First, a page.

LA Phil Blog

To Trunk or Not To Trunk?

To Trunk or Not To Trunk?

This blog entry isn’t about any particularly cool city on this tour. They are all cool. It is instead about getting my viola from point A to point B. As members of the Philharmonic we have two options with regards to our instruments. We can hand carry our instruments or we can “trunk” them. If we hand-carry them it means that we have them with us at every turn. Can you imagine the overhead bin space on a trans-Atlantic flight if over 100 musicians hand carried their instruments? Besides, that's not really an option for cellists, bassists or percussion players anyway.

Orchestra's Viola case
Violist Mick Wetzel's instrument - he 'trunked it' on the first leg of this tour after agonizing over the decision.

That brings us to the other option - “trunking” one’s instrument, which involves entrusting one’s instrument to the care of the Philharmonic crew. The worst part about “trunking” for me is that I have to give up my viola for days and days. For example, on this European Tour, we gave our last performance in LA prior to leaving for tour on Saturday, January 15th. After this concert at Walt Disney Concert Hall I carefully packed my instrument in its case and carefully slid it into the instrument trunk in the Choral Hall of Disney and didn’t see it again until I reversed this process at Gulbenkian hall in Lisbon Portugal.

This is one of the reasons I have always hand-carried my viola. I hate not being able to practice and In the 25+ years I have been touring with major orchestras, I have always had a recital, an audition or a chamber music performance immediately following the tour to practice for. That wasn't the case this time, but it DID mean over 5 days without practicing. My fear to give up my viola was, maybe, not unfounded because when we arrived in Lisbon, it did take me several hours of practicing to reacquaint myself with my viola and reacquire any finesse I need to be a contributing member of the Philharmonic Viola Section.

I must admit my other fear of “trunking” my instrument had to do with its safety. I don’t own a highly valuable instrument relative to a fine 17th or 18th century Italian viola but to put it into perspective, my dream of owning a 2010 Porsche 911 Carrera4 was financially replaced by my modern Italian viola...it’s OK, I use the viola a lot more that I would use the Porsche. But I digress - I was worried about the fragility of my instrument and its ability to withstand the shipping process; wide temperature changes (we are in the middle of winter here in Europe), bumps, jarring etc. Well, I needn’t have worried.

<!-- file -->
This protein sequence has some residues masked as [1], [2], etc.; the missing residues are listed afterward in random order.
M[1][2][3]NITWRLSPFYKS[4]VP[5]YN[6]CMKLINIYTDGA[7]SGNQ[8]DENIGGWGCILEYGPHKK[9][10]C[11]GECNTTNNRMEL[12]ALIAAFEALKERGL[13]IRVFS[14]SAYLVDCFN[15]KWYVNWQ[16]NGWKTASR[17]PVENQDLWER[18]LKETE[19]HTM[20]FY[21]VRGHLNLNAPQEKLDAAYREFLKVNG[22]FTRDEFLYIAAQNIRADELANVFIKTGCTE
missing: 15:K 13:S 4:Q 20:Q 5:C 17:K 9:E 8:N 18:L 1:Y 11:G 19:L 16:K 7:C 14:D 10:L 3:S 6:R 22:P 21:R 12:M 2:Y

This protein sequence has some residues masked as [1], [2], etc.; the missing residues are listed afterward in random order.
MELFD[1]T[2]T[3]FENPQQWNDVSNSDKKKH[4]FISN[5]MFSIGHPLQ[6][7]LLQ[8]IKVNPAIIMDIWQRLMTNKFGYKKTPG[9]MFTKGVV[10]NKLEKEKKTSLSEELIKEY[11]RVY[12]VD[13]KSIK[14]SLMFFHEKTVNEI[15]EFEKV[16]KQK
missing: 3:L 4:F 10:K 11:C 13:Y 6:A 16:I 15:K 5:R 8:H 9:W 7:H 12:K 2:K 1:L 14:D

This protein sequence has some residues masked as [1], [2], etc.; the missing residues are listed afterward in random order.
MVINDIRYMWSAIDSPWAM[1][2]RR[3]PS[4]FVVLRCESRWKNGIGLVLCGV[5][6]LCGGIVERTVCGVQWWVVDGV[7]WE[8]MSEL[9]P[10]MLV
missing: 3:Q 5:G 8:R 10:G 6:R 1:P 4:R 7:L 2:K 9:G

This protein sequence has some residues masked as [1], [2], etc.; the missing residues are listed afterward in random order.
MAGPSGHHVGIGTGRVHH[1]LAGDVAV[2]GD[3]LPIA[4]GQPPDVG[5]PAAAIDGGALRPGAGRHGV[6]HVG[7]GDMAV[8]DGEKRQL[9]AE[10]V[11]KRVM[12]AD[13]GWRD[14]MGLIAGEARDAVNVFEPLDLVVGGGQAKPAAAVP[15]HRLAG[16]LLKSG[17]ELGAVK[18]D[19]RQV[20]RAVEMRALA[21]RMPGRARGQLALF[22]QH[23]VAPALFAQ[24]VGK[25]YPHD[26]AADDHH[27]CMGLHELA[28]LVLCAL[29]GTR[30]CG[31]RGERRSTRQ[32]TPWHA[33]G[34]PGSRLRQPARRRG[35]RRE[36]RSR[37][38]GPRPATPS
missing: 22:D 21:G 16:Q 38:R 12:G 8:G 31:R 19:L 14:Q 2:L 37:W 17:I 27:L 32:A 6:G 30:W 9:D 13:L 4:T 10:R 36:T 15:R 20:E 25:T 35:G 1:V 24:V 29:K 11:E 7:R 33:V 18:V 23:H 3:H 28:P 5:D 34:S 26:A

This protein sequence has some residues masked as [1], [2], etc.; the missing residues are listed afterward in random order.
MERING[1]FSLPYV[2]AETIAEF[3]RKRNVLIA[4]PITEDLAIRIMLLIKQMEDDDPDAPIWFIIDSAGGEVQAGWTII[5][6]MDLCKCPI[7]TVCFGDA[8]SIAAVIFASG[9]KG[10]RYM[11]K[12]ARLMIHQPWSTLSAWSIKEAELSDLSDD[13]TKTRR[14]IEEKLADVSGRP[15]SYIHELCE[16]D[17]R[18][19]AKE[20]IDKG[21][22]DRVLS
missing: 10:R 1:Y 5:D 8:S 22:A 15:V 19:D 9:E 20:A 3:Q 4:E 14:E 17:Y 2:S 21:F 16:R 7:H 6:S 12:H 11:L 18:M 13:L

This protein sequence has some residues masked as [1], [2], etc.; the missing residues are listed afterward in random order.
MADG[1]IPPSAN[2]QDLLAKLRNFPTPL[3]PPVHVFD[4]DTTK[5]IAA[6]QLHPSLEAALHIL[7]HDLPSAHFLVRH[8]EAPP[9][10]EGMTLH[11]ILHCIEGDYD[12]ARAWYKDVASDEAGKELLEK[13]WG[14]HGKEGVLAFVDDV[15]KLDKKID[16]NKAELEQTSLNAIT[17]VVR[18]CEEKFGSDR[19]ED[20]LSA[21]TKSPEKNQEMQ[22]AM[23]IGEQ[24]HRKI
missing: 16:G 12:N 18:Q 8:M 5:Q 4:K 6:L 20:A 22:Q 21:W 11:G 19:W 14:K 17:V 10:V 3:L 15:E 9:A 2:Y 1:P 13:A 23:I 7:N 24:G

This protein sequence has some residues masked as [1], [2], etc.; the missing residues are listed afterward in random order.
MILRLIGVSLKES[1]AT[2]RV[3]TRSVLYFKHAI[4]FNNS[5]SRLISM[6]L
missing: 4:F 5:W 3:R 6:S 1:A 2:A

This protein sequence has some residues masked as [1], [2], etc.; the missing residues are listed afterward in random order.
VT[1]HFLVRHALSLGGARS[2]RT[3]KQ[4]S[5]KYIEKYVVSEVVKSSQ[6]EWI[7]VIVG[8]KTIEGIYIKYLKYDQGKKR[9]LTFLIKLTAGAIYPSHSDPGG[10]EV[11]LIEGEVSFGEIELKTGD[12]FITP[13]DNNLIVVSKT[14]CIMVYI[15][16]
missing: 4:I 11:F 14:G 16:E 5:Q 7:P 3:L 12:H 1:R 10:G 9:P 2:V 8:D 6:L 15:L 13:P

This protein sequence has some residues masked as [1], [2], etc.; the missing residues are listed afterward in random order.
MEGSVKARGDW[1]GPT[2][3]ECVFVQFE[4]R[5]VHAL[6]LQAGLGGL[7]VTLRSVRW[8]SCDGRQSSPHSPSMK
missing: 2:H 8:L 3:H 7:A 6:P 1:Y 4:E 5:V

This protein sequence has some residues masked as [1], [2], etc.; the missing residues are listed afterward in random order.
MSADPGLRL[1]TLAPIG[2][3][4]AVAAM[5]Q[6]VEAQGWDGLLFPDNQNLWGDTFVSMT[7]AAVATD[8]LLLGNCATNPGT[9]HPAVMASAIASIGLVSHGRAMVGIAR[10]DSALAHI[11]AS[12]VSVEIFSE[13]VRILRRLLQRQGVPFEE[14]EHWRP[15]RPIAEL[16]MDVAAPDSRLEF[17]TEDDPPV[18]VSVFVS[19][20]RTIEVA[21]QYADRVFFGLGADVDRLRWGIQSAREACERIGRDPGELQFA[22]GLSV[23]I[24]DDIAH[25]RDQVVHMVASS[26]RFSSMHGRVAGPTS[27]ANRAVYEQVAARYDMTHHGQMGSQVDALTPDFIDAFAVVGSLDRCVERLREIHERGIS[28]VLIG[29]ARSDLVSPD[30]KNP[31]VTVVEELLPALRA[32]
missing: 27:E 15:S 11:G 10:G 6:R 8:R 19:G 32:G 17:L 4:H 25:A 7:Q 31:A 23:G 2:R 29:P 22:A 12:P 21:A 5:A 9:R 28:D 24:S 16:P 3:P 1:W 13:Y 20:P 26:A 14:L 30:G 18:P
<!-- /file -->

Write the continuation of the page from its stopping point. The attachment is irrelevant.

We have the best crew possible. Paul Geller (Production Director), and Stage Technicians Chris Duarte, Cesar Melgar and Alex Quintanar have watched over and babysat our collection of instruments with the vigilance of a mother cat over her kittens. To be honest, they kind of babysit us as well. From Los Angeles to Lisbon, our instruments – "palletized" at LAX, over the Atlantic at 30,000 feet on Air Trans, arrival in Luxembourg, trucked over the Pyrenees mountain pass in 2 temperature controlled semi trucks and arrival in Lisbon, Portugal at Gulbenkian Hall – never varied more than 10 degrees of temperature (61 to 70 degrees). My viola was even still in tune from the concert on January 15! Hats off and many thanks to Paul, Chris, Cesar and Alex for taking such good care of us and our instruments.

After all, it wouldn’t be much of a show if we SANG Mahler 9.